The main result of the present paper is that the space of schemes with 23 multiplications is enormous. The many thousands of new schemes that we found may still be just the tip of the iceberg. However, we also observed that the state-of-the-art SAT solving techniques are unable to answer several other questions. This section provides four challenges for SAT solvers with increasing difficulty. For each challenge we constructed one or more formulas that are available at https://github.com/marijnheule/matrix-challenges. The challenges are hard, but they may be doable in the coming years.
Challenge 1: Local search without streamlining.
Our first method combines randomly pairing the type 3 terms with streamlining constraints. The latter was required to limit the search. We expect that local search solvers can be optimized to efficiently solve the formulas without the streamlining constraints. This may result in schemes that are significantly different compared to ones we found. We prepared ten satisfiable formulas with hardcoded pairings of type 3 terms. Five of these formulas can be solved using yalsat in a few minutes. All of these formulas appear hard for CDCL solvers (and many local search solvers).
Challenge 2: Prove unsatisfiability of subproblems.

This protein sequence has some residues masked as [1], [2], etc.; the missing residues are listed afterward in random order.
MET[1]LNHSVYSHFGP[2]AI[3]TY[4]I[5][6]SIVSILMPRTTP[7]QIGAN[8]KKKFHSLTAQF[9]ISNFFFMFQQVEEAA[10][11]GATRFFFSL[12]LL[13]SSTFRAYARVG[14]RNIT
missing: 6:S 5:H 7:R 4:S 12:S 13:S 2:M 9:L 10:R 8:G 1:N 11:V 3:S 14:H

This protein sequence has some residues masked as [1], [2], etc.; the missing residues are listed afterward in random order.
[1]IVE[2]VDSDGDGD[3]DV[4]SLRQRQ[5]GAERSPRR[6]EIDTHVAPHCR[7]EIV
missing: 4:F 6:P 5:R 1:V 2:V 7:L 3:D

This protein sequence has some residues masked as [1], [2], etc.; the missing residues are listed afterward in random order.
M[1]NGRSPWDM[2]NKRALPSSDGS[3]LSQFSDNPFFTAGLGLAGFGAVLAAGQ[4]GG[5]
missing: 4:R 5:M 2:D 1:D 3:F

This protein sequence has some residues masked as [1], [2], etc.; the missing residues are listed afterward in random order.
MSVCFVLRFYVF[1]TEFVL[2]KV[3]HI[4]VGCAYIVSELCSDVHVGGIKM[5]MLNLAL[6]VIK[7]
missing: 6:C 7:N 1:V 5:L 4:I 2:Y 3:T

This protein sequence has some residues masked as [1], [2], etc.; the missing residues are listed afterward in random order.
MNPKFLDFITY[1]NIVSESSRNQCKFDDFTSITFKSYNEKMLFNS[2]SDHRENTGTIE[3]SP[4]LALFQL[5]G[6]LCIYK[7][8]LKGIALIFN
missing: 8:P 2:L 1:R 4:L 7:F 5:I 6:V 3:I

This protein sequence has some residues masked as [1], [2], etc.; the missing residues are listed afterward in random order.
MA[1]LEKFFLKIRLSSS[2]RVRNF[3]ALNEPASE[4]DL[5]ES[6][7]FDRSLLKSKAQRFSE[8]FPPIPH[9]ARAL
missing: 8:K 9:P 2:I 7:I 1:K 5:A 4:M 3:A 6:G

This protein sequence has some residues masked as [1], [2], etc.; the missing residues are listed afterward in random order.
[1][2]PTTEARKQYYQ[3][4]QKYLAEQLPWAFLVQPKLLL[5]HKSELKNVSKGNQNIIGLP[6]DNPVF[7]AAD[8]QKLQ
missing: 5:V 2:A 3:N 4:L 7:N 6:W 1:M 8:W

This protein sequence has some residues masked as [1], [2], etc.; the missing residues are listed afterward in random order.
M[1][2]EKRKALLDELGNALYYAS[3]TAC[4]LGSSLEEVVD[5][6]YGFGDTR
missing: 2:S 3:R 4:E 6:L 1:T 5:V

We observed that complete SAT solvers performed weakly on our matrix multiplication instances. It seems therefore unlikely that one could prove any optimality results for the product of two matrices using SAT solvers in the near future. A more realistic challenge concerns proving unsatisfiability of some subproblems. We prepared ten formulas with 23 multiplications and hardcoded pairings of type 3 terms. We expect that these formulas are unsatisfiable.
Challenge 3: Avoiding a type 3 term in a summand.
All known schemes have the following property: each summand has at least one type 3 term. We do not know whether there exists a scheme with 23 multiplications such that one of the summands contains no type 3 term. The challenge problem blocks the existence of a type 3 term in the last summand and does not have any additional (streamlining) constraints.
Challenge 4: Existence of a scheme with 22 multiplications.
The main challenge concerns finding a scheme with only 22 multiplications. The hardness of this challenge strongly depends on whether there exists such a scheme. The repository contains a plain formula for a scheme with 22 multiplications.
The authors acknowledge the Texas Advanced Computing Center at The University of Texas at Austin for providing HPC resources that have contributed to the research results reported within this paper.